CLEVELAND — Joe Haden said the Bengals caught the Browns off-guard. Cincinnati running back Cedric Benson said it was a designed play. Cleveland coach Pat Shurmur said it was illegal.
Yes, everyone seemed to want to weigh in on the Bengals touchdown that led Cincinnati to a 27-17 victory over the Browns in Sunday’s season opener.
“We weren’t ready, everybody was scrambling,” Haden said. “We were all in the huddle, trying to get the play and we didn’t realize (Cincinnati) was lined up. We just heard everyone screaming, so we turned around and tried to run and catch up.”
But the Browns couldn’t catch up.
On third-and-11 from the Cleveland 41-yard line, the Bengals rushed to the line and snapped the ball while the Browns were still huddled. Backup quarterback — and former Brown — Bruce Gradkowski lofted a pass to rookie wide receiver A.J. Green on the right sideline, and Green sprinted into the end zone with Haden desperately trying to chase him down.
“It was like one of the slowest balls I have ever seen come down,” Green said. “I was like, ‘C’mon and get down to my hands.’ It seemed like it took forever.”
But was it a case of the Bengals catching a lucky break?
“That play was designed so we would catch them napping,” Benson said. “And we caught them napping.”
The explanations for the unusual play varied. Several Browns said the confusion arose because they were switching personnel — Haden said they were setting up a nickel package while rookie cornerback Buster Skrine said they were putting in the dime.
Skrine said he was entering the game to replace Dmitri Patterson, who was hurt a couple of plays earlier, but then saw Patterson was staying on the field and decided to move over to the other side.
“It was real confusing,” Haden said. “It was not a good look for us. We feel like we beat ourselves.”
Not according to Shurmur, who believes the Bengals broke the rules on the play and the officials should have delayed the snap.
“My understanding is when the offense changes personnel, the defense is allowed to do so as well and have time to do it,” Shurmur said. “I’m going to have to go back and watch the tape, but we’ll all see if that actually happened.
“There are rules that go along with that, so we’ll see.”
Legal or not, the play obviously left many Browns players feeling frustrated. Talking about the play after the game took some of them to their breaking point.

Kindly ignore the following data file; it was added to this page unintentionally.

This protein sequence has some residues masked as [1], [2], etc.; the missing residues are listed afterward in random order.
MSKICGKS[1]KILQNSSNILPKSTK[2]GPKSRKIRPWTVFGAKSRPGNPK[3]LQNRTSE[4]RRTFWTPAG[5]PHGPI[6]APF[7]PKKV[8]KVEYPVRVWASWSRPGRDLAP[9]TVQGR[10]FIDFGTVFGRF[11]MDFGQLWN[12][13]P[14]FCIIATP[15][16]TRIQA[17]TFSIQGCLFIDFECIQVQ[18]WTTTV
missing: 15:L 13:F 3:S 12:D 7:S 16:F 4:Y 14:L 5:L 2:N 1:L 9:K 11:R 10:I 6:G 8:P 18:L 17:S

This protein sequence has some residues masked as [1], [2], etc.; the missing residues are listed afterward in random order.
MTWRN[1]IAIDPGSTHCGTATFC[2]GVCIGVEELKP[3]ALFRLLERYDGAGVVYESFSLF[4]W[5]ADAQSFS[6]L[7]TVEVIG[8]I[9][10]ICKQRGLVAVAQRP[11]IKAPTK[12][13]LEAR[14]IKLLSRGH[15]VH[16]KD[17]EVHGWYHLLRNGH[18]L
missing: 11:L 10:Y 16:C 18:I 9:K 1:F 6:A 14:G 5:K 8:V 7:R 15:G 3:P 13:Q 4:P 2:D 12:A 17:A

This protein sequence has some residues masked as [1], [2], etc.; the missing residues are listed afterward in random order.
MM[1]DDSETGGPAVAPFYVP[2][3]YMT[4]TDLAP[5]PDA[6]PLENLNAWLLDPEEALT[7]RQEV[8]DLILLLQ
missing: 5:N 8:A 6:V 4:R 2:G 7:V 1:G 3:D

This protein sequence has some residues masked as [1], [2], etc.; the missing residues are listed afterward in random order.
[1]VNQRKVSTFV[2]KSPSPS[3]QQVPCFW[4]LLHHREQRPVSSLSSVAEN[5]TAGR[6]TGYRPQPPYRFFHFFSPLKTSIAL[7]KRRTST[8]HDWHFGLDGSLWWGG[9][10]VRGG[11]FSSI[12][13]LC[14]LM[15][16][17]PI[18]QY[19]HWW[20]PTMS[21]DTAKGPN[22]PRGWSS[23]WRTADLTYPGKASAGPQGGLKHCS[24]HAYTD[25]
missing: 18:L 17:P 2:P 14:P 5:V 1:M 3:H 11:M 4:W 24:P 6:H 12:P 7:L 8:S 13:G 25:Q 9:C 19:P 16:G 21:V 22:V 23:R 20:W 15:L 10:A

“We’re all talking about this one freaking play,” veteran cornerback Sheldon Brown said. “It’s other stuff that killed us. That’s the thing that’s crazy about this game — you always identify one play when that doesn’t tell the true story of the game.
“Penalties, no execution for the most part of the game and we didn’t make enough plays across the board.”
“Teams come up and try to quick-snap you,” linebacker Scott Fujita said. “I’ve seen that before … never for kinda the game-winning touchdown.
“It’s one of those things that might happen once in a career. It just makes you sick.”
Haden certainly seemed to have a postgame bad taste in his mouth, despite having a career day on the field. The second-year defensive back finished with five passes defensed — he had four last season against Miami — and had his second career sack. Two of the pass defenses came when he swatted rookie quarterback Andy Dalton’s passes to the ground in the end zone on the Bengals’ opening drive.
“I was prepared,” Haden said. “I studied film, I studied A.J., I studied the quarterback. You feel good that you did good, but at the end of the day you want to win.
“It wasn’t like they caught the ball on us (during the game-changing play), they just caught us off-guard.”
From the NFL rulebook: Rule 5, Section 2, Article 10
Article 10: If a substitution is made by the offense, the offense shall not be permitted to snap the ball until the defense has been permitted to respond with its substitutions. While in the process of a substitution (or simulated substitution), the offense is prohibited from rushing quickly to the line of scrimmage and snapping the ball in an obvious attempt to cause a defensive foul (i.e., too many men on the field). If, in the judgment of the officials, this occurs, the following procedure will apply:
(a) The Umpire will stand over the ball until the Referee deems that the defense has had a reasonable time to complete its substitutions.
(b) If a play takes place and a defensive foul for too many players on the field results, no penalties will be enforced, except for personal fouls and unsportsmanlike conduct, and the down will be replayed. At this time, the Referee will notify the head coach that any further use of this tactic will result in a penalty for unsportsmanlike conduct.